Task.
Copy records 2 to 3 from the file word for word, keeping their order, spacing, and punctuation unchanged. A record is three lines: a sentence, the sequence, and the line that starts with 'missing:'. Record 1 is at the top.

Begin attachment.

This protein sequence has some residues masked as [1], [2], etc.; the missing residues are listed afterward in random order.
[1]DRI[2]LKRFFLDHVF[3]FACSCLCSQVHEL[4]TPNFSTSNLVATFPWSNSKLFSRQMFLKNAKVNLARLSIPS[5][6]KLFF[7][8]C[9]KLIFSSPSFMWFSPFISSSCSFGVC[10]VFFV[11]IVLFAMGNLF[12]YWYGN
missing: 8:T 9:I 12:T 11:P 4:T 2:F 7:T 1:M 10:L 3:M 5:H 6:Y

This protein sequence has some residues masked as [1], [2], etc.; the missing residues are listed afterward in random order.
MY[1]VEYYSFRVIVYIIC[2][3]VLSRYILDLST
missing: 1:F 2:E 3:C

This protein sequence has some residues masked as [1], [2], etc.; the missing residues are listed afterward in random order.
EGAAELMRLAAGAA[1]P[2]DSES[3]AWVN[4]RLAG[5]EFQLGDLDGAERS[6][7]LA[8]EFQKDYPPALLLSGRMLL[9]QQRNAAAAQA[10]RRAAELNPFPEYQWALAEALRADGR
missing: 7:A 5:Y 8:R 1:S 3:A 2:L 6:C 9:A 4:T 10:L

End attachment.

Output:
This protein sequence has some residues masked as [1], [2], etc.; the missing residues are listed afterward in random order.
MY[1]VEYYSFRVIVYIIC[2][3]VLSRYILDLST
missing: 1:F 2:E 3:C

This protein sequence has some residues masked as [1], [2], etc.; the missing residues are listed afterward in random order.
EGAAELMRLAAGAA[1]P[2]DSES[3]AWVN[4]RLAG[5]EFQLGDLDGAERS[6][7]LA[8]EFQKDYPPALLLSGRMLL[9]QQRNAAAAQA[10]RRAAELNPFPEYQWALAEALRADGR
missing: 7:A 5:Y 8:R 1:S 3:A 2:L 6:C 9:A 4:T 10:L